Not So Jolly: Five Reasons Suspension Of Packers DE Was Unfair

Kris BurkeCorrespondent IJuly 17, 2010

GLENDALE, AZ - JANUARY 03:  Johnny Jolly #97 of the Green Bay Packers looks on from the bench against the Arizona Cardinals at University of Phoenix Stadium on January 3, 2010 in Glendale, Arizona.  (Photo by Maxx Wolfson/Getty Images)
Maxx Wolfson/Getty Images

Tis NOT the season to be Jolly.

Johnny Jolly, to be precise.  The Green Bay Packers defensive end was suspended today by the NFL for the 2010 season reportedly for violating the league's substance abuse policy.  Jolly will not be eligible to apply for reinstatement until after Super Bowl XLV concludes.  It is still possible Jolly could miss more time even after this season concludes.

What makes this suspension strange is the fact that it seems like it is NOT related to Jolly's pending drug possession trial.  NFL Commissioner Roger Goodell has made no qualms with suspending players in trouble, regardless of if they have been convicted or not.  For evidence of this, see: Roethlisberger, Benjamin.

That said, this suspension of Johnny Jolly seems incredibly harsh especially with a very strong possibility that he could miss time beyond this season.

Here are five reasons why the NFL overdid it with this decision:

1. Michael Vick killed dogs, Donte Stallworth killed people.  Jolly harmed no one but himself.

I am not trying to glorify what Jolly did.  Drugs are a very serious issue and people who use them need to fight their personal demons in some other way. Jolly is at least guilty of nothing else but stupidity.

That said, what Vick and Stallworth did is much worse.  Vick will never be forgiven by a lot of people and Stallworth should still be sitting in prison for killing another.  While Jolly's issue is still severe as he is harming himself, he is not a threat to others as Vick and Stallworth were.

Goodell has made a point that playing in the NFL is a privilege, not a right.  I agree with that, but the league also needs to make sure that removing that privilege for an entire year is only reserved for the most heinous acts.

2. Jolly faced no prior league sanctions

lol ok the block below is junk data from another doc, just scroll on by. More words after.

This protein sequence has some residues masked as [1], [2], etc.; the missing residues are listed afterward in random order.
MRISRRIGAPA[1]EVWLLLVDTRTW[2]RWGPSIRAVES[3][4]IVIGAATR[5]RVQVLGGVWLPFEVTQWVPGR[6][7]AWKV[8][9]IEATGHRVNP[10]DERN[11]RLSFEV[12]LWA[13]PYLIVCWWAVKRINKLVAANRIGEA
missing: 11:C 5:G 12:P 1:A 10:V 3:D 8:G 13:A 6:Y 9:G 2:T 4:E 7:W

While has been waiting trial on drug charges stemming from an arrest in 2008, Jolly faced no action by either the Packers or the NFL.  Packers coach Mike McCarthy gave him time off from OTAs to get his legal situation straightened out and the organization as a whole as been good to Jolly despite the 20 year sentence he could be facing if convicted.

In situations like this, usually the league gives a shot across the bow and gives the player a four game suspension.  Jolly had the whole book thrown at him, plus the paperback edition.  

There is a lot about this situation that we don't know about, but if it were really as serious a situation to legitimately call for a full year suspension, the reason would have leaked by now.

Nothing has.  

3. Jolly has not been convicted   

Obviously, this argument holds very little weight with Goodell.  Roethlistberger was not indicted and Adam Pacman Jones was not even arrested.  Goodell makes the point that even being in a situation to get in trouble is not becoming of an NFL player.

That point has its merits.  Roethlisberger obviously didn't learn from his first investigation and Jones was a disaster all together.  

Jolly isn't in that boat.  He had his one run in with the drug charges and has largely stayed out of trouble ever since or at least up until this announcement today.  His only another issue came up involving advertisements he had put out for a party at a Houston night club.

4. Codeine is not cocaine

Don't get me wrong, any kind of drug addiction or misuse is a very serious issue. But when a player caught using performance enhancing drugs (which to me is cheating) is given a four game suspension yet a player using a controlled substance gets suspended an entire year?

Give me a break, NFL. Be consistent.

Imagine if this had been 1996.  The reigning NFL MVP, Brett Favre, in theory would have been benched the entire year.  That would have caused much more alarm in my opinion.

5. Jolly has a good support system around him

The Packers have handled this situation with an incredible amount of class.  McCarthy giving him time off of a minicamp to fix this issue speaks volumes of the amount of faith the organization has in Jolly as a person.

Teammates have offered their support saying that something like this should change someone and that they had absolute faith he would get his life straightened out.

Compare this to other teams.  The Steelers (rightfully) were outraged by what Roethlisberger had done and Atlanta was the same with Vick.  That is not to say the organizations didn't support their players, but rather they initially offered their support but were rebuked by the players.


The bottom line is that one year suspensions by the NFL are rarely overturned.  Jolly could still go through the appeal process but pending the outcome of his drug trial whenever it actually occurs, Jolly likely would still be looking at some suspension by the NFL.

The best thing that could come out of this is that Jolly becomes a better person and learns from his mistakes and the NFL thinks a little harder about sitting someone for an entire year when football would actually help the player in question.

Jolly needs the distraction.  Sitting him an entire season risks his attention being diverted to less savory activities.

If that should happen, then league should feel pretty dumb.


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